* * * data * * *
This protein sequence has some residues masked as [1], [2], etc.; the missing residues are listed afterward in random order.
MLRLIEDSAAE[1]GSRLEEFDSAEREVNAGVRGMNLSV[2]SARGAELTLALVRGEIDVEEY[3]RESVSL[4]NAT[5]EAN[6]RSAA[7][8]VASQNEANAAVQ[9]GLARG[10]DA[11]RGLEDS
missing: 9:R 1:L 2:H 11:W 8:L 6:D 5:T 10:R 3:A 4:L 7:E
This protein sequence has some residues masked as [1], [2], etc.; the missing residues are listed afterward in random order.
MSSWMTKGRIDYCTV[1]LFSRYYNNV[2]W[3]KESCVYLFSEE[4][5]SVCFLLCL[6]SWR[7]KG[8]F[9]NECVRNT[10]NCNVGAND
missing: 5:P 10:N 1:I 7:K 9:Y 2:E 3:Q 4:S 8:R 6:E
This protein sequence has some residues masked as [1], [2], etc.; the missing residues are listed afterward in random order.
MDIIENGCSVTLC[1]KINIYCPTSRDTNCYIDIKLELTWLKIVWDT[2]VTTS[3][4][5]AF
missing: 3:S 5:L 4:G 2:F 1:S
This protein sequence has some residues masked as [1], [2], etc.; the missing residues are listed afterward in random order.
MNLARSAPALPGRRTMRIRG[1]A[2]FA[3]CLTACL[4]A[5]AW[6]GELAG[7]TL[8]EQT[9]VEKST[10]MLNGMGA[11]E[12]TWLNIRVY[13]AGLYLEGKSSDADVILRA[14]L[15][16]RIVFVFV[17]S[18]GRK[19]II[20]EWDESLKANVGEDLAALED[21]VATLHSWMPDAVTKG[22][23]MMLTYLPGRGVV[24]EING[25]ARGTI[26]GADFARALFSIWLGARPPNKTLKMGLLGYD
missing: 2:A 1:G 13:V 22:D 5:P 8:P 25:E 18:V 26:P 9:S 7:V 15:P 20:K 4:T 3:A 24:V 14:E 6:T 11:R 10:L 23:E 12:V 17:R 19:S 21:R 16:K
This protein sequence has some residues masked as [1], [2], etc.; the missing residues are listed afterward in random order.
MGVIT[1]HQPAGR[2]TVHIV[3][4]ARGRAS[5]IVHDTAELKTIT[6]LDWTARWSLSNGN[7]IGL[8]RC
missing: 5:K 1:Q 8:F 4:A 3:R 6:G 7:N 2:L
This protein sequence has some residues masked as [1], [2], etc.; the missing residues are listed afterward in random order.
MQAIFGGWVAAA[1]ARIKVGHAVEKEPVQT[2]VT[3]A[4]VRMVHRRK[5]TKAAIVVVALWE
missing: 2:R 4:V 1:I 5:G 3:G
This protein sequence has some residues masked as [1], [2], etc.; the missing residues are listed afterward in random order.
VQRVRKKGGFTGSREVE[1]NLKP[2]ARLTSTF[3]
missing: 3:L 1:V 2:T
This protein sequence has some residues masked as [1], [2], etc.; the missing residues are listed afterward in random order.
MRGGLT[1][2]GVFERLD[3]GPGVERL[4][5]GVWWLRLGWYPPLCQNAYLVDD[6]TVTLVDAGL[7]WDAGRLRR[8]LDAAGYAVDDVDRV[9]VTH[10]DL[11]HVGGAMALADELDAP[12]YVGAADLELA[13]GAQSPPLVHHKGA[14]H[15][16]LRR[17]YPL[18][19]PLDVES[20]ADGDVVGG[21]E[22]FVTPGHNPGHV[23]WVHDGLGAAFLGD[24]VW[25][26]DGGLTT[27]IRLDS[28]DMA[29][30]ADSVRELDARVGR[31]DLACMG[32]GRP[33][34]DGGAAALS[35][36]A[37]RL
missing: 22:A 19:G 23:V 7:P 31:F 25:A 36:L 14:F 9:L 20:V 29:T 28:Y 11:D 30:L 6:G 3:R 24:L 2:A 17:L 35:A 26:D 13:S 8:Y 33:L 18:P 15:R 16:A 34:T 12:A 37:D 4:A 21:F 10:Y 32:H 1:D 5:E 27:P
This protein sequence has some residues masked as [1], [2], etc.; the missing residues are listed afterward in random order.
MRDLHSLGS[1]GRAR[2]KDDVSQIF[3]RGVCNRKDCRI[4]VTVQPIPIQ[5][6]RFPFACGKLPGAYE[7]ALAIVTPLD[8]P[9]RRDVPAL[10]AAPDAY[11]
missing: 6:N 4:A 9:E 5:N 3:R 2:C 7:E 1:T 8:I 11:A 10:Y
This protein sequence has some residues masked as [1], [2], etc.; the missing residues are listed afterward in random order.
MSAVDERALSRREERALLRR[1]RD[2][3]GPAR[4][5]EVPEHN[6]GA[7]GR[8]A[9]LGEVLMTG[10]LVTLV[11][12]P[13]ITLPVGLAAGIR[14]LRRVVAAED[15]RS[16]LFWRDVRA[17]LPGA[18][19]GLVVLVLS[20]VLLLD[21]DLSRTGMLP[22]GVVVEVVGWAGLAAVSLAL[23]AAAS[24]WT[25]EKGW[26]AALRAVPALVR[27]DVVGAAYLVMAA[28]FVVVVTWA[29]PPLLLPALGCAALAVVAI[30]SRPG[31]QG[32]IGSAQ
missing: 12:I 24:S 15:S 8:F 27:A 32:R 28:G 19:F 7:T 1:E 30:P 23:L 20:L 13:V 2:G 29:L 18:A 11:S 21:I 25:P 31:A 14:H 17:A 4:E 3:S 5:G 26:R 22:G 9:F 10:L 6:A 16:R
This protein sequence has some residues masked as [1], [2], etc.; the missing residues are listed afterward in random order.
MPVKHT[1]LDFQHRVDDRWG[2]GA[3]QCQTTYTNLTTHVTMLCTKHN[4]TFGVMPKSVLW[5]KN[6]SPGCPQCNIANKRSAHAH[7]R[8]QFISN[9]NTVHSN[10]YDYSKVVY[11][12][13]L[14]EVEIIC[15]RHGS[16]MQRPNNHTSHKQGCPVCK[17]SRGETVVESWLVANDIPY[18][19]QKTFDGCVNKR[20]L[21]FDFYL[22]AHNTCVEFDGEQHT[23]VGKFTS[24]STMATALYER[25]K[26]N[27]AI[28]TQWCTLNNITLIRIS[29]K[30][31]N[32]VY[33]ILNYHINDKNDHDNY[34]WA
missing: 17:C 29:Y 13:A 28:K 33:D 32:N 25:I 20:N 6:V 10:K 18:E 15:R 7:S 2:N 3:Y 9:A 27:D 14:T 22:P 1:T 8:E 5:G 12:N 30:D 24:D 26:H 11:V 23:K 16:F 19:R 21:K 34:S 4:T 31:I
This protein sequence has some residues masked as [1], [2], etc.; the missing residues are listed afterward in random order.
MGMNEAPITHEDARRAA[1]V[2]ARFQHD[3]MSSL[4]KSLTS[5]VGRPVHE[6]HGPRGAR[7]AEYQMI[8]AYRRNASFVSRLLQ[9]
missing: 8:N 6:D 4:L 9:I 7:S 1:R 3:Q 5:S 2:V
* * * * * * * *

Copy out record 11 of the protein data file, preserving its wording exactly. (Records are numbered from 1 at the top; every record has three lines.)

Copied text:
This protein sequence has some residues masked as [1], [2], etc.; the missing residues are listed afterward in random order.
MPVKHT[1]LDFQHRVDDRWG[2]GA[3]QCQTTYTNLTTHVTMLCTKHN[4]TFGVMPKSVLW[5]KN[6]SPGCPQCNIANKRSAHAH[7]R[8]QFISN[9]NTVHSN[10]YDYSKVVY[11][12][13]L[14]EVEIIC[15]RHGS[16]MQRPNNHTSHKQGCPVCK[17]SRGETVVESWLVANDIPY[18][19]QKTFDGCVNKR[20]L[21]FDFYL[22]AHNTCVEFDGEQHT[23]VGKFTS[24]STMATALYER[25]K[26]N[27]AI[28]TQWCTLNNITLIRIS[29]K[30][31]N[32]VY[33]ILNYHINDKNDHDNY[34]WA
missing: 17:C 29:Y 13:A 28:K 33:D 32:N 25:I 20:N 6:V 10:K 18:E 15:R 7:S 2:N 3:Y 9:A 27:D 14:T 22:P 1:T 8:E 5:G 12:N 30:D 24:D 26:H 11:V 23:K 16:F 19:R 21:K 34:S 4:T 31:I